For every person seeking o give aid to his fellow man, there is another looking to profit from their charity.
I generally feel proud whenever a huge tragedy, like the earthquakes in Japan, strikes the world. People from different walks of life, cultures, and countries come together to rally to the aid of those who need it. It is not because they are forced to by some tyrant, or because they are answering the heed of some deep seeded biological imperative. It’s quite the opposite, actually. Biologically we are hardwired to ensure the continuation of our genetic line, and hardship falling on a rival “tribe” so to speak would thin out the competition. It’s a violation of the obvious genetic imperative that charity and generosity exist at all. These things to me are proof of a higher ideal of morality for us as people to strive to achieve and surpass.
Unfortunately, it is a moral directive that fights against our baseline biological drives of self preservation. In the acts of kindness, charity and generosity, we create an atmosphere that allows those of us that lack the discipline to follow a higher calling to easily succumb to their drive to collect everything they need. Charity, pure and simple as it is, can easily be corrupted and twisted into greed.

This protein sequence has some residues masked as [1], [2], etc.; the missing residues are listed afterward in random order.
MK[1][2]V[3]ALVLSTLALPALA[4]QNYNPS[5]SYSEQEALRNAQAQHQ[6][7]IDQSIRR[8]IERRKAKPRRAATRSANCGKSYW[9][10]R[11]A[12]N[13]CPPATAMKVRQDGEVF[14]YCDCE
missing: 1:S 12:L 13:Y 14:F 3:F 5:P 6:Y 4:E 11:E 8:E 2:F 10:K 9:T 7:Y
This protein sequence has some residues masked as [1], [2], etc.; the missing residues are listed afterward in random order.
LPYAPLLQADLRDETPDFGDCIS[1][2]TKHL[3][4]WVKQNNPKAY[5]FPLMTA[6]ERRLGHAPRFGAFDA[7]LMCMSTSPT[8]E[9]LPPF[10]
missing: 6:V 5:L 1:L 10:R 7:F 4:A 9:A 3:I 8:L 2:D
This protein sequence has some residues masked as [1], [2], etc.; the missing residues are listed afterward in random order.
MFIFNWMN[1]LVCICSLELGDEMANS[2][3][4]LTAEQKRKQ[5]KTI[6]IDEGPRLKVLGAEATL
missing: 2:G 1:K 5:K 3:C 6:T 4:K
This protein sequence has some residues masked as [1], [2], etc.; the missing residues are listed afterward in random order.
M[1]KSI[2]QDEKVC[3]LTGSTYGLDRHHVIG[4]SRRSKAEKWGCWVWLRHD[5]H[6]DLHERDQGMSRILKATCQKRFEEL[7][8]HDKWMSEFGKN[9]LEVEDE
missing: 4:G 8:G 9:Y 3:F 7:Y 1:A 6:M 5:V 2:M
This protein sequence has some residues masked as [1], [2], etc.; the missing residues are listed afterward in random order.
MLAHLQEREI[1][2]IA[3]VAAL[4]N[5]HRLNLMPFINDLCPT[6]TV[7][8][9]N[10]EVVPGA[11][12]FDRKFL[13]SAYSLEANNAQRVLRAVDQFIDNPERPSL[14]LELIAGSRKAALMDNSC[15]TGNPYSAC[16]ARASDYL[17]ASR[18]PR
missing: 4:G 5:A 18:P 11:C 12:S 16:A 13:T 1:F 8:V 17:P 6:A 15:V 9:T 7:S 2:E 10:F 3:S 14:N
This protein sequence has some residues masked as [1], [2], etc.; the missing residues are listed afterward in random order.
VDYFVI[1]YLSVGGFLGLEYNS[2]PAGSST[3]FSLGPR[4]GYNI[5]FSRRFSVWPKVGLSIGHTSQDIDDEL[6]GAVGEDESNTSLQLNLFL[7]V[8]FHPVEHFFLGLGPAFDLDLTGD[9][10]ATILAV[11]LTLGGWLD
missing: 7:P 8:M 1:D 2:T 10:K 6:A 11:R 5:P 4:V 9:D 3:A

Less than a week after the Earth shook, sending massive waves out across the nation of Japan, in a time when it is still possible for a MOX reactor to explode and take out 2/3 of the island of Japan, when emergency workers are dieing of radiation poisoning to keep that reactor from blowing, people have already begun to feed on the universal charity, hope, and good will the world is sending Japan’s way. Scammers across the US have begun pretending to collect money for various “disaster relief” funds. When these scavengers feed off of the good intentions of other people, it uses it all up, and leaves us all a little more hollow inside, a little less willing to give and be fulled again.
How do we continue to give once we’ve become jaded and disheartened? It isn’t easy, but we have to. If we do not, then we are giving control of ourselves to the lowest scum of society, and we loose a little bit more of ourselves, our hearts, and our honor. What we can do, is continue to give what we can, and place our hope and faith in another virtue, Justice. If the cops don’t get them, sooner or later, Kharma will.